With 4GHD, the need for hot water circulation in the house disappears, which can provide large savings. Hot water circulation is used so that the hot water in the pipes does not cool too much, it must be kept warm so that those who want hot water in the tap do not have to flush for several minutes. This inevitably leads to large energy losses. With 4GHD, heat exchangers are installed in each apartment instead, which means energy savings. These apartment exchangers also completely eliminate the risk of legionella bacteria, which is otherwise seen as a problem.
The results showed that 4GHD increases energy efficiency in buildings and is cost-effective, especially in properties with 10-15 apartments. In the case of larger properties, the savings will be smaller or not at all, as it then costs more to install exchangers in each apartment than to have a common exchanger in the ground floor of the house. So it does not seem to be the technology that is the biggest obstacle for a housing company to dare to take the step from the third to the fourth generation of district heating. Instead, the stumbling blocks are laws, agreements between the parties and trust.
Kristina Lygnerud, who is an economist, explains:
- The large district heating companies no longer have full control over the deal. Instead of burning forest waste and other fuel in their own furnaces, it means new ones to get involved in relationships with many small heat suppliers. You get a deep customer relationship that lasts a very long time. Eksta turned out to be open to such and were curious to understand this, says Kristina Lygnerud.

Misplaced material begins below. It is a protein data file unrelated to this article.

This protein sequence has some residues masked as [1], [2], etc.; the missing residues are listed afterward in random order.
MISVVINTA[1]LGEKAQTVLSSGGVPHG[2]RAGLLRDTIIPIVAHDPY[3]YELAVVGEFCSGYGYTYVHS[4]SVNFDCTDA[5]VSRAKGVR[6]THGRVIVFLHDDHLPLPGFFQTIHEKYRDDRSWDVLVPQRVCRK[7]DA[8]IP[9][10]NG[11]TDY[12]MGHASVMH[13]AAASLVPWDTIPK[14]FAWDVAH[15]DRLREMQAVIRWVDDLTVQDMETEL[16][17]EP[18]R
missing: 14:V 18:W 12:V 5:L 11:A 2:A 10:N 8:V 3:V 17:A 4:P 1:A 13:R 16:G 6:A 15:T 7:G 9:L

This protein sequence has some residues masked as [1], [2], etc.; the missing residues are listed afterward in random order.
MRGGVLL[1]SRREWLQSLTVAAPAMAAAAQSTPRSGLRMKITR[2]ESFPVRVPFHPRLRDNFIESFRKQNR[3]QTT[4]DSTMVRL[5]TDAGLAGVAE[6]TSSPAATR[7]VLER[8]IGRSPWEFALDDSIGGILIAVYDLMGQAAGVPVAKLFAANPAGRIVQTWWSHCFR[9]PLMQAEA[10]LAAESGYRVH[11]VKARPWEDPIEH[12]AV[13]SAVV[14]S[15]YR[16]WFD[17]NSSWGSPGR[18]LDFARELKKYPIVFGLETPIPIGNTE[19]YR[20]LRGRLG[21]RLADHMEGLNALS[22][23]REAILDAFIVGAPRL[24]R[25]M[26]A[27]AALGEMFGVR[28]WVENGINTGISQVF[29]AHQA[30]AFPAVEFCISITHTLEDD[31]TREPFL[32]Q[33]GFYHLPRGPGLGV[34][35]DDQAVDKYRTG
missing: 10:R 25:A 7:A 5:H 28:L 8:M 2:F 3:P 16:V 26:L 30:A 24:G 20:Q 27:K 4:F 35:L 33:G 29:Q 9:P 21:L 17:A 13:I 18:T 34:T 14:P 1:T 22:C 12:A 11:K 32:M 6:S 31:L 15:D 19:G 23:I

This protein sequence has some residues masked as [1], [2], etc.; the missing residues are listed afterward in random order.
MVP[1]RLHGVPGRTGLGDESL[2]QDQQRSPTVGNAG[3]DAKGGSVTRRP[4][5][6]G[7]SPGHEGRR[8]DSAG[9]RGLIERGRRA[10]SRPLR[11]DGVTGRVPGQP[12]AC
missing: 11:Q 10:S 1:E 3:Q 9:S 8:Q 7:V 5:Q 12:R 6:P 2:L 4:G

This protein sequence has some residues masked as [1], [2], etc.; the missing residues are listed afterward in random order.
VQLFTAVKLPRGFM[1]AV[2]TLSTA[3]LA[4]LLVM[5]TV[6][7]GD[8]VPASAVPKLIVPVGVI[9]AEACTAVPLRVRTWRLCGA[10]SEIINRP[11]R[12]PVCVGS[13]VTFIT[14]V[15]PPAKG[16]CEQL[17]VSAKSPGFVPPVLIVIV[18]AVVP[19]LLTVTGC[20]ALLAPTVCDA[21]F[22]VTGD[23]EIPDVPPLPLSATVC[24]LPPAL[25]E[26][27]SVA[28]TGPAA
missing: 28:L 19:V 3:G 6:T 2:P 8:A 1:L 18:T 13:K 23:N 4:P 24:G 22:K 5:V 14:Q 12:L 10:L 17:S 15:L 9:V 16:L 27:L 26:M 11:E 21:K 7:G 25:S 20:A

Changing something that still works can be difficult. But by 2050, there will be no fossil sources, the biomass will not be enough and the amounts of waste will be smaller, Kristina Lygnerud emphasizes. Then there is not much choice if you want to work with district heating, she says.
A change is facilitated by the fact that the developer is also a property owner such as Eksta Bostäder. But the company still encountered patrol because the heat is delivered into the apartment.
- We will enter the apartment further in accordance with the contract. Who should handle if there is a leak in the house? And how do we charge for this? There we ended up in trouble, says Christer Kilersjö.
The project was a study and not an implementation project. It was not the fourth generation of district heating on Särö. First, Eksta must find contractual answers to the questions that have arisen.
- We have not come that far yet. Here we wanted to investigate whether it is possible and it is.. But it is on our minds and we have learned a lot about district heating during the project that we benefit from, says Christer Kilersjö.
About the project:
Project name: Analysis of fourth generation district heating technology compared to third generation
The co-financing project was led by: Kristina Lygnerud at IVL Swedish Environmental Institute
Project participants: employees at Halmstad University, Sebastian Welling, IVL Swedish Environmental Institute, Christer Kilersjö at Eksta Bostads AB and Bengt-Göran Dalman at BG Dalman AB.
The report was published by: Energiforsk AB and the project is part of the research program Future Heat.
Report name: Analysis of 4th Generation District Heating Technology Compared to 3rd Generation, Energy Research Report 2018: 548